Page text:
Bogan, at 6-foot-1 and 170 pounds, is basically the backup point guard for Rebel sophomore Chris Warren, who had a stellar first season at Ole Miss, leading the team in scoring at 15.8 points per game. He was a part of a basically entirely new backcourt after the departure the previous year of Todd Abernethy, Bam Doyne, and Clarence Sanders.
Warren learned a lot about basketball at the D-I level last season, along with his freshmen teammates like Trevor Gaskins, Zach Graham, and Malcolm White. All played significant roles in the Rebels' 24 win NIT Final Four year.
Now Bogan joins a group of newcomers going through that process. So far so good, says Bogan.
"It's been going good, and it's obviously a lot different than high school," said the Caldwell, Idaho (Vallivue High School) product. "It's a lot more intense. Practices are a little bit longer. There's some different things on defense that we do. It's mentally and physically demanding."
Bogan said currently he's been all point guard at the early practices.
"Right now it's looking like I'm point guard strictly," said the Class 5A state of Idaho Player of the Year. "That's a little different, because in high school I played the one and the two. I played on and off the ball."
Being a point guard in a program with Warren is a great learning experience, according to Bogan.
"He's a great player, really quick," said Bogan, who averaged 16.7 points per game as a high school senior along with 3.8 assists and 3.7 steals. "I'm getting better going against him every day and learning things. That's helping me out a lot, going against him every day. That's really good for me."
That's defensively as well as offensively, since he guards Warren in practice.
"I'm trying to really work on my defense, stopping quick guys like Chris and stronger guys like Trevor," said Bogan, whose father, Bill, competed in track and field and mother, Janelle, was in the gymnastics program, both at Boise State. "I'm trying to tighten up my handles a little bit, playing strictly the point guard, especially in the SEC. So I'm working on those two things the most and also getting the offensive and defensive concepts of the team down."
The three point line is back a foot this year for men's basketball. Bogan, a good outside shooter, said he's adjusting but that it really hasn't been that much of a change for him.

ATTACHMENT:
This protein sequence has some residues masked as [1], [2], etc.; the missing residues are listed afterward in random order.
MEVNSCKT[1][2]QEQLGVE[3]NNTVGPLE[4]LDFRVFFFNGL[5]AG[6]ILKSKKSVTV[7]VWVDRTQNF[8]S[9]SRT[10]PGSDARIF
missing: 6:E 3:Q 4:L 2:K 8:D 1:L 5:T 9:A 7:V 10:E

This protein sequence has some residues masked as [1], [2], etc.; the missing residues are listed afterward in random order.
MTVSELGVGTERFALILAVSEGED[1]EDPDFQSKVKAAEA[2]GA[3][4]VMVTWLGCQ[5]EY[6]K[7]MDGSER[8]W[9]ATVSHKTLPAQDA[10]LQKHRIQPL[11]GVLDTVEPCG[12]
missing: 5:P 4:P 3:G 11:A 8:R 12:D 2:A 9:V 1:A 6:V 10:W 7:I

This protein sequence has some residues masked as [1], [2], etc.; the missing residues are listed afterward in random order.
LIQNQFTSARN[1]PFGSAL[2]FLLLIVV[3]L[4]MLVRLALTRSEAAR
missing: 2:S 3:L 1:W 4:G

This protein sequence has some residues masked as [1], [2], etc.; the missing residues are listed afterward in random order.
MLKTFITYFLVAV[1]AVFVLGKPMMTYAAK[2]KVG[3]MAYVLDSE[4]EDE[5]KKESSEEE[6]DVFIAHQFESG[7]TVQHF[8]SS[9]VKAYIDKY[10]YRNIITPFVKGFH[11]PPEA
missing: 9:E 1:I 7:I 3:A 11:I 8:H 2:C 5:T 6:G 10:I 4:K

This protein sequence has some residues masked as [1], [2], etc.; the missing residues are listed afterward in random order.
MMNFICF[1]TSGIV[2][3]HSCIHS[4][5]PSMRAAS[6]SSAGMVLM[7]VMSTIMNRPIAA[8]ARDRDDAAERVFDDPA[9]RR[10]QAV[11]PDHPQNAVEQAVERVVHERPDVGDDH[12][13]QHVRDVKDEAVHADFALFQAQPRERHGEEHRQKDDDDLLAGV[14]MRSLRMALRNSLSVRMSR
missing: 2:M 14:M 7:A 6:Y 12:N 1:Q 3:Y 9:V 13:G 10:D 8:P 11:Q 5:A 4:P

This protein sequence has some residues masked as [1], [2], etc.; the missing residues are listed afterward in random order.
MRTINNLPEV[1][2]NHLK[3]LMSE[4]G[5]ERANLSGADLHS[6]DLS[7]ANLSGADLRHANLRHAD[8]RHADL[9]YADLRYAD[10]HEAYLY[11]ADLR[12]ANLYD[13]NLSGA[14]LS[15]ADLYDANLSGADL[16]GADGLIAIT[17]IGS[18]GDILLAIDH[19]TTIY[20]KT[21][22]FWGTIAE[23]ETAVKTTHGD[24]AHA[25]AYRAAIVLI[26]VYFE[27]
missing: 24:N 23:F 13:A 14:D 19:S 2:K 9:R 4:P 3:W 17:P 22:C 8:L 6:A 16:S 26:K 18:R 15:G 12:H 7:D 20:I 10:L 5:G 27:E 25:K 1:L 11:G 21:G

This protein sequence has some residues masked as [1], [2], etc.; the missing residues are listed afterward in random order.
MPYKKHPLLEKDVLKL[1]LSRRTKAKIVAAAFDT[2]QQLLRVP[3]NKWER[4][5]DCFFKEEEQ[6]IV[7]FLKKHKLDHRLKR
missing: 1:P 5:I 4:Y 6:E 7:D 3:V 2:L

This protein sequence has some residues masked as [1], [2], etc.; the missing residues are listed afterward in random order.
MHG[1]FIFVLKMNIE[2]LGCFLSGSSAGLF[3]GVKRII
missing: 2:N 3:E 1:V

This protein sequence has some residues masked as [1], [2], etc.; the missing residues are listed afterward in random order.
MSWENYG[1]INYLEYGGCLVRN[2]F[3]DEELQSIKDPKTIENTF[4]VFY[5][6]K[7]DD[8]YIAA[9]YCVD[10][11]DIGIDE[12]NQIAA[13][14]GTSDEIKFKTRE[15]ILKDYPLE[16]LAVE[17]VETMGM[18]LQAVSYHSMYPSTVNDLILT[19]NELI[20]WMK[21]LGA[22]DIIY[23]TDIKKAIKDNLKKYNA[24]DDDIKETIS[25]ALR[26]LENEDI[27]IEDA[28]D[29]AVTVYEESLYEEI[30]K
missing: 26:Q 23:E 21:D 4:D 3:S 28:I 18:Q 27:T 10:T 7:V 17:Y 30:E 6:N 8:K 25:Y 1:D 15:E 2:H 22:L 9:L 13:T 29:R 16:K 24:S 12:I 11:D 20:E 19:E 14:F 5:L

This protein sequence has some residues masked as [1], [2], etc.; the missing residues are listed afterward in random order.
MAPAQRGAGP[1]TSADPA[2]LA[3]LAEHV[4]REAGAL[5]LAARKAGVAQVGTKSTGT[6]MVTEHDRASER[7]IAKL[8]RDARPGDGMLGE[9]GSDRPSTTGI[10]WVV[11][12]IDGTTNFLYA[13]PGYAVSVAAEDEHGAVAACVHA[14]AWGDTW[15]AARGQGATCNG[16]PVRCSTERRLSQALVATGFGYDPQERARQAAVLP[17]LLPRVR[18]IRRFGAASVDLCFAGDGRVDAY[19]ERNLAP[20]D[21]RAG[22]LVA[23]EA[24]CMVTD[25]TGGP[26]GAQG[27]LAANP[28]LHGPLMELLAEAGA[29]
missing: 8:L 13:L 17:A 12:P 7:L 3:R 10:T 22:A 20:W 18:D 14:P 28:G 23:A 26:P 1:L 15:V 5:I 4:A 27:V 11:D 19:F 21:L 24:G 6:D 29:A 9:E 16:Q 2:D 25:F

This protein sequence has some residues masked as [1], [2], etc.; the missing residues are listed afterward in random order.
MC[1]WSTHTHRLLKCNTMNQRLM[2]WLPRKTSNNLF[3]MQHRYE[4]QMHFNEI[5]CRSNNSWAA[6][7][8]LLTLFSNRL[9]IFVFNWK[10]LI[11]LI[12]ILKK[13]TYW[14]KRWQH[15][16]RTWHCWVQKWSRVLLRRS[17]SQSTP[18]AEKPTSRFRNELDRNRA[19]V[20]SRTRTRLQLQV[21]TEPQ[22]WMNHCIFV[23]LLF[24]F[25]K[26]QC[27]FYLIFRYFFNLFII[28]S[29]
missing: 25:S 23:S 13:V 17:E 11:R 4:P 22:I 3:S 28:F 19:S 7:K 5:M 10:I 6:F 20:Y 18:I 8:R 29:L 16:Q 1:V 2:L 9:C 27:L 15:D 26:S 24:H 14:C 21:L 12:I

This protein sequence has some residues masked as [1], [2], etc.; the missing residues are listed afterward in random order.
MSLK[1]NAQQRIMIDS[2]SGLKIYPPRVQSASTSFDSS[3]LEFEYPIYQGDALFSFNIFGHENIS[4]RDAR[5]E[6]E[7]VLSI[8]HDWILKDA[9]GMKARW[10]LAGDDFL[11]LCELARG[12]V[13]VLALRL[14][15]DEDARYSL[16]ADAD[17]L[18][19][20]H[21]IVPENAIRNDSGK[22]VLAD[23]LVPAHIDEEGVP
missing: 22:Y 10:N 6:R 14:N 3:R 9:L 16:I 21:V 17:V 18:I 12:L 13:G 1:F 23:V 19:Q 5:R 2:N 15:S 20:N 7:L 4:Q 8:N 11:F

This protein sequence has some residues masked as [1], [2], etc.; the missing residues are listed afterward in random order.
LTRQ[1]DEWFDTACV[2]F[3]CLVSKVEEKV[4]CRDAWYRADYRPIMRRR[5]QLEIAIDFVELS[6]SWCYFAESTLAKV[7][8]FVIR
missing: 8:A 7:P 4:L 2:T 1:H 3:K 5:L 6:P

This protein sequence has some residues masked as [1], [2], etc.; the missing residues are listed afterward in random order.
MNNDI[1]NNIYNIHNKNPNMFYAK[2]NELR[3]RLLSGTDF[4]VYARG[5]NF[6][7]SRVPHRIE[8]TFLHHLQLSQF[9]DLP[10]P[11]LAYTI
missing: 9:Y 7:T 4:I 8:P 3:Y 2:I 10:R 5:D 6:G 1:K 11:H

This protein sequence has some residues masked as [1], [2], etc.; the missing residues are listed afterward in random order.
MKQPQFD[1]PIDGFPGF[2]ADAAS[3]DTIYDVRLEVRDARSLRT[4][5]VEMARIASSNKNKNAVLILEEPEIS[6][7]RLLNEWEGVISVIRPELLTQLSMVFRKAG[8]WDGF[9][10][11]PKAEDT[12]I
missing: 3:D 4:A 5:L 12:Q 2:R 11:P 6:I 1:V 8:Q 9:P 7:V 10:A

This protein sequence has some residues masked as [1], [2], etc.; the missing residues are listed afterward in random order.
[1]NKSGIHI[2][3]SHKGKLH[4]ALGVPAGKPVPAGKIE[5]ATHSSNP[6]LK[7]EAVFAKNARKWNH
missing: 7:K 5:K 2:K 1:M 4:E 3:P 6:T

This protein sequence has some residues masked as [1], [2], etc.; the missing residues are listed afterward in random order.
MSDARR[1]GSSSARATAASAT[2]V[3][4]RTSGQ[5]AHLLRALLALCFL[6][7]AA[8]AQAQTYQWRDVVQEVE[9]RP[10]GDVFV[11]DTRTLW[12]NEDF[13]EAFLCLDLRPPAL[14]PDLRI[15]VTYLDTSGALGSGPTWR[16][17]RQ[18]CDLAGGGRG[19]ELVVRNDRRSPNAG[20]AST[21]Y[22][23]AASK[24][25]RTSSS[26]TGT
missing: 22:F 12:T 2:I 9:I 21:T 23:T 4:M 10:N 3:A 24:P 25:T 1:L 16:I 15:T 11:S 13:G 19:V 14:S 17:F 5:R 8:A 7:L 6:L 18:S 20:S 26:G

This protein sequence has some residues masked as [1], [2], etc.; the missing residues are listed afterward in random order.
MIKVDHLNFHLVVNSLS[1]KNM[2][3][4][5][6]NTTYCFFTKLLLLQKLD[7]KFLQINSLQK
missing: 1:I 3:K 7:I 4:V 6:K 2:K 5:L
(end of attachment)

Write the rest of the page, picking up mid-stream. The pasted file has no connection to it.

"I haven't really noticed that it makes a big difference really," said Bogan, who had a 4.0 GPA in high school and was a member of the National Honor Society. "I haven't really noticed it at all. I haven't seen that much difference."
Bogan said he can already tell there's a lot of freedom in the Rebel offense to make things happen and score points. He, obviously like most players, likes that.
"So far from what I've heard and seen, that will hold true," he said. "We have the freedom to let the ball fly. That seems to be our philosophy."
Bogan said after about five months of being in Oxford, he feels he's made the adjustment quite well.
"I've realized you don't have as much free time," he said. "Your time management is much more important. If you're not in a workout or practice or class or tutor, then you're probably trying to catch up on sleep."
He's also gotten stronger than when he arrived.
"I've put on about 10 pounds, and I've noticed a change in my strength," he said. "I feel I've gotten stronger since I've been here."
With the busy hoops season approaching, having those priorities in order means even more, according to Bogan. He's already looking forward to the Rebels' exhibition game against North Alabama at 4 p.m. on Oct. 31 at Tad Smith Coliseum.
"I'm extremely excited about that," he said. "That's what I'm here for. That's what I've been waiting for."
Bogan ready for hoops games to begin
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